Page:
The reading of a poem during the funeral service is a wonderful way to pay tribute to a loved-one lost and can bring a great deal of comfort to those in attendance. That is why our team have pulled together a list of wonderful poems, in an effort to help you find the perfect one for your loved-one.
We have also published an article on things to consider when choosing a funeral poem, this may also make for a worthwhile read.
Let us start with 3 of the most popular poems read out at funeral services. These poems are touching, heartfelt and will be received well by those in attendance at the funeral.
1. All is well (by Henry Scott-Holland)
Death is nothing at all,
I have only slipped into the next room
I am I and you are you
Whatever we were to each other, that we are still.
Call me by my old familiar name,
Speak to me in the easy way which you always used
Put no difference in your tone,
Wear no forced air of solemnity or sorrow
Laugh as we always laughed at the little jokes we enjoyed together.
Play, smile, think of me, pray for me.
Let my name be ever the household word that it always was,
Let it be spoken without effect, without the trace of shadow on it.
Life means all that it ever meant.
It is the same as it ever was, there is unbroken continuity.
Why should I be out of mind because I am out of sight?
I am waiting for you, for an interval, somewhere very near,
Just around the corner.
All is well.
2. Do not stand by my grave and weep (by Mary Elizabeth Frye)
Do not stand at my grave and weep,
I am not there, I do not sleep.
I am a thousand winds that blow.
I am the diamond glint on snow.
I am the sunlight on ripened grain.
I am the gentle autumn rain.
When you wake in the morning hush,
I am the swift, uplifting rush
Of quiet birds in circling flight.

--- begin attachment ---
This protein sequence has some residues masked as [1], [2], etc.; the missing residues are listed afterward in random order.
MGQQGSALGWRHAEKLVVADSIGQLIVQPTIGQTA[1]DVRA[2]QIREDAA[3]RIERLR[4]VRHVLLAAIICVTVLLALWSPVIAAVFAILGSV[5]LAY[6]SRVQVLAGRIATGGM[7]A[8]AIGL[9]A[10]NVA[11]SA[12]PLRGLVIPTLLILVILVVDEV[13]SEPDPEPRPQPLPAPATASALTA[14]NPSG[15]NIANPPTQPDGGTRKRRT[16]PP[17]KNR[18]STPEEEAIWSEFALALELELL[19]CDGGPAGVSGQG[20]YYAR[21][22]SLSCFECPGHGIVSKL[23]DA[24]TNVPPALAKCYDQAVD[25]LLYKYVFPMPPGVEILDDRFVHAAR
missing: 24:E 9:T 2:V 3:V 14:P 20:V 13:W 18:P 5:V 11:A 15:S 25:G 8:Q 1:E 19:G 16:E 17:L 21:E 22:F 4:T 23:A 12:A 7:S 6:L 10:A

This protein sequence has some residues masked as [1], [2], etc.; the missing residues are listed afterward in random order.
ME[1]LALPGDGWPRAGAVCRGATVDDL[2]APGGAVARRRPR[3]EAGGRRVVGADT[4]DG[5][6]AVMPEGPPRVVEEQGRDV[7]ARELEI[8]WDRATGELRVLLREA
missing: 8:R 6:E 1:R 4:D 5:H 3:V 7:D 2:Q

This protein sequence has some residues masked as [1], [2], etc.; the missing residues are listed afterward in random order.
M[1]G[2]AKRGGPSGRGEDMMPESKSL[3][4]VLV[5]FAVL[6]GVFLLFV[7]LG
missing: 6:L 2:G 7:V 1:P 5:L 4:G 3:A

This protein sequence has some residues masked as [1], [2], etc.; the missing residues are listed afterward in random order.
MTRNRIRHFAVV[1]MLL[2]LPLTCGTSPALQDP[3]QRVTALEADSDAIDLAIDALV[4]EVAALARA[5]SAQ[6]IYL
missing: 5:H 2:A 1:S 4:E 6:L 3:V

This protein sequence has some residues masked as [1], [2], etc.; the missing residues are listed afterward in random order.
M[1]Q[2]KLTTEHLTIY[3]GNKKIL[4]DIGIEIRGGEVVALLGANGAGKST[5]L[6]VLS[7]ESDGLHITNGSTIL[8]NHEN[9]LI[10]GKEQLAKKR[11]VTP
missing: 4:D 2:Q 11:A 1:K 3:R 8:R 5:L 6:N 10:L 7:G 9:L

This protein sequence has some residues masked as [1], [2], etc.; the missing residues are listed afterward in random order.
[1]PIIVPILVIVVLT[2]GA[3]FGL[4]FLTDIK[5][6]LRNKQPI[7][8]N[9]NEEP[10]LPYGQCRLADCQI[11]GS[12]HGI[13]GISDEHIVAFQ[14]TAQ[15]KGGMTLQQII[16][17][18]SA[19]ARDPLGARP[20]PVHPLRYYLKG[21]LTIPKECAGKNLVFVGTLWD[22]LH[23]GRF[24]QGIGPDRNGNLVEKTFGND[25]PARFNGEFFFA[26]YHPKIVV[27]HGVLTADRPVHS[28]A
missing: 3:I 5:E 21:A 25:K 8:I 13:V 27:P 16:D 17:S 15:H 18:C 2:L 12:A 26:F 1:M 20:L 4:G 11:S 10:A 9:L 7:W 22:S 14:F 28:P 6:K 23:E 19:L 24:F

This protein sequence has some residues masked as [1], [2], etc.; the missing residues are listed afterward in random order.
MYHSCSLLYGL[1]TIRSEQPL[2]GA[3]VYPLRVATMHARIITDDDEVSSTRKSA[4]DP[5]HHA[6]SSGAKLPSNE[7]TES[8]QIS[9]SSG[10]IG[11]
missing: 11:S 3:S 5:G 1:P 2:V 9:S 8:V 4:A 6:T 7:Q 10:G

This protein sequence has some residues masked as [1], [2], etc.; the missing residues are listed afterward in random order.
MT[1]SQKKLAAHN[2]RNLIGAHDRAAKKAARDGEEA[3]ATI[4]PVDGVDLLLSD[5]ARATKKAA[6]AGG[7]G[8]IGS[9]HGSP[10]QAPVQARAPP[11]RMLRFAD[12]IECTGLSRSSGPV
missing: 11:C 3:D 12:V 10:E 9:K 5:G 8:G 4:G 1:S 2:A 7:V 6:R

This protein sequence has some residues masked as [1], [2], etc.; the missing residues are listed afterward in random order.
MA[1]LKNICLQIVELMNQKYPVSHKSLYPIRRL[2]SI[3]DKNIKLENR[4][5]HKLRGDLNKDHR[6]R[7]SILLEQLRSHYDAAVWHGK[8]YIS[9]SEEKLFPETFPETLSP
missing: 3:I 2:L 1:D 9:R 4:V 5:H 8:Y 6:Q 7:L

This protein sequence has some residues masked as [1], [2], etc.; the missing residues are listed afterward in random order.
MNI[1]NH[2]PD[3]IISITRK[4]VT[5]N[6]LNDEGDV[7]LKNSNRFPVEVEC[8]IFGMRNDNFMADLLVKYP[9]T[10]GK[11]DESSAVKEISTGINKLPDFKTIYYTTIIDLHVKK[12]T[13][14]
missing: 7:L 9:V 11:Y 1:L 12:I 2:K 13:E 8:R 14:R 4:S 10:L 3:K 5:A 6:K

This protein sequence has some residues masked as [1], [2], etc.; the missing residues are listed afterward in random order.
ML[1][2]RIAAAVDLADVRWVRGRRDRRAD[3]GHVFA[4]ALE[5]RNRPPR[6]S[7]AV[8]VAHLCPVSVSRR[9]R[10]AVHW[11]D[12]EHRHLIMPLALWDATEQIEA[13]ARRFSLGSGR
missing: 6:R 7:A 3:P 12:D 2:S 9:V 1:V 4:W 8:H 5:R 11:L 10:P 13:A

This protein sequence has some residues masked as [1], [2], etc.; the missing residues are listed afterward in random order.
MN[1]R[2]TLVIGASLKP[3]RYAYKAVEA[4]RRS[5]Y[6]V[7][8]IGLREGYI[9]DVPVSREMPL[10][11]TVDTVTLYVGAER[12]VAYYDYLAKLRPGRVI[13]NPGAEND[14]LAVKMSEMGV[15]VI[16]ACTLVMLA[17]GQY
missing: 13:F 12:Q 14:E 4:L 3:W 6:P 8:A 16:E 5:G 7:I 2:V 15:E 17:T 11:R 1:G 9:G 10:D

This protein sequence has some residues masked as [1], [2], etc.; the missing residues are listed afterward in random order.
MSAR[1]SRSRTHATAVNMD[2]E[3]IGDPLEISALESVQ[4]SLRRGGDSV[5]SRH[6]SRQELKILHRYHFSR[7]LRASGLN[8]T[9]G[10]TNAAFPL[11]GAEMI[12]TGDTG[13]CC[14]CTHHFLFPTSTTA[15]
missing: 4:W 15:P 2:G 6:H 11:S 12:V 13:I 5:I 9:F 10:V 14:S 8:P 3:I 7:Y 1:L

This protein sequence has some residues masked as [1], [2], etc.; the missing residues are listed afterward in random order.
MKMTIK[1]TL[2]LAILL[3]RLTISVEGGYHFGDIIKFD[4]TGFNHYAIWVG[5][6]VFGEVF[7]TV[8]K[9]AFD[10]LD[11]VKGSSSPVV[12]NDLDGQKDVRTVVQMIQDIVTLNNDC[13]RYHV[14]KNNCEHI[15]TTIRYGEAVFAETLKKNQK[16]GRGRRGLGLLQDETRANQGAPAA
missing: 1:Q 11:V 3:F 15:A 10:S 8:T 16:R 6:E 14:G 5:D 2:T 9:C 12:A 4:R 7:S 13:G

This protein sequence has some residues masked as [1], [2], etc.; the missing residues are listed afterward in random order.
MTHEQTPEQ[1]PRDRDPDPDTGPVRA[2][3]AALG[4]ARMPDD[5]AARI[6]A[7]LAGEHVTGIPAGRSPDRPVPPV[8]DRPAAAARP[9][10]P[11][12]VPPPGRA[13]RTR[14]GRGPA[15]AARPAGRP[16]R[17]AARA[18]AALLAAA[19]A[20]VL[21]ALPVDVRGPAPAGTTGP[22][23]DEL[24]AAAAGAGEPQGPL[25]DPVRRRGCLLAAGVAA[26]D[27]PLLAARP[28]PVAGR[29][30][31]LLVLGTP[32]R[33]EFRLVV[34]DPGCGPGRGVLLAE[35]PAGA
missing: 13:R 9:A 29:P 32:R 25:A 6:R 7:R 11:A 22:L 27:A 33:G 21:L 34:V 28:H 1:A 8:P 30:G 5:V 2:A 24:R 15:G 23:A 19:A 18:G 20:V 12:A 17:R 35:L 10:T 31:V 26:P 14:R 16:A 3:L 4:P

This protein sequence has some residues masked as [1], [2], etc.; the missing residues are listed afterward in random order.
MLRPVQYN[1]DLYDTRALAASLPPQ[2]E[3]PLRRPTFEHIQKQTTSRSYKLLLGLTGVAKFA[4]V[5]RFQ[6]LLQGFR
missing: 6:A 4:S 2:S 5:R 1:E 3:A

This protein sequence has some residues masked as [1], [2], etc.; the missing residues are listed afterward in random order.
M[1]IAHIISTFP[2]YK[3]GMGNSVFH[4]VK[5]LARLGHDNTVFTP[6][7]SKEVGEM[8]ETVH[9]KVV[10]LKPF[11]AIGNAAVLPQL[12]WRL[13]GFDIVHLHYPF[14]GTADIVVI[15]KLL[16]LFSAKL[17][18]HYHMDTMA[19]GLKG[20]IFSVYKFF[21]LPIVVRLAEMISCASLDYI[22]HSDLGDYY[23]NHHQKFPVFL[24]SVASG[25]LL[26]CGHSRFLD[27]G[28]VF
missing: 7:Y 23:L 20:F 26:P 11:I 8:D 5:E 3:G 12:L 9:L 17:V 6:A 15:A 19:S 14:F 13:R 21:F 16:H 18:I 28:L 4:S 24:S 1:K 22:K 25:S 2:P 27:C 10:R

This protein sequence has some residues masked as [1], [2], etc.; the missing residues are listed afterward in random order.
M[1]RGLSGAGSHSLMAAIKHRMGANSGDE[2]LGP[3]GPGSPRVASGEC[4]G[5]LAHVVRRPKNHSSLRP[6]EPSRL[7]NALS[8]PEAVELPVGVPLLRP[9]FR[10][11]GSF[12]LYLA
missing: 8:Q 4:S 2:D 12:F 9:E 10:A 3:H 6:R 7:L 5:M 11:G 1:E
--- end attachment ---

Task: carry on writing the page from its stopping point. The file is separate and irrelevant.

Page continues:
I am the soft starlight at night.
Do not stand at my grave and weep.
I am not there, I do not sleep.
(Do not stand at my grave and cry.
I am not there, I did not die!)
3. Funeral Blues (by W. H. Auden)
Stop all the clocks, cut off the telephone,
Prevent the dog from barking with a juicy bone,
Silence the pianos and with muffled drum
Bring out the coffin, let the mourners come.
Let aeroplanes circle moaning overhead
Scribbling on the sky the message He Is Dead.
Put crepe bows round the white necks of public doves,
Let the traffic policemen wear black cotton gloves.
He was my North, my South, my East and West.
My working week and my Sunday rest,
My noon, my midnight, my talk, my song;
I thought that love would last forever; I was wrong.
The stars are not wanted now: put out every one;
Pack up the moon and dismantle the sun;
Pour away the ocean and sweep up the wood;
For nothing now can ever come to any good.
Poetry can bring great comfort to mourners during the funeral service, it can even bring on a smile. Why not choose a more uplifting poem, such as the examples below.
1. If I should go tomorrow (by Christina Rossetti)
If I should go tomorrow
It would never be goodbye,
For I have left my heart with you,
So don’t you ever cry.
The love that’s deep within me,
Shall reach you from the stars,
You’ll feel it from the heavens,
And it will heal the scars.
2. Afterglow (by Helen Lowrie Marshall)
I'd like the memory of me to be a happy one.
I'd like to leave an afterglow of smiles when life is done.
I'd like to leave an echo whispering softly down the ways,
Of happy times and laughing times and bright and sunny days.
I'd like the tears of those who grieve, to dry before the sun;
Of happy memories that I leave when life is done.
3. My Journey’s Just Begun (by Ellen Brenneman)
Don't think of me as gone away,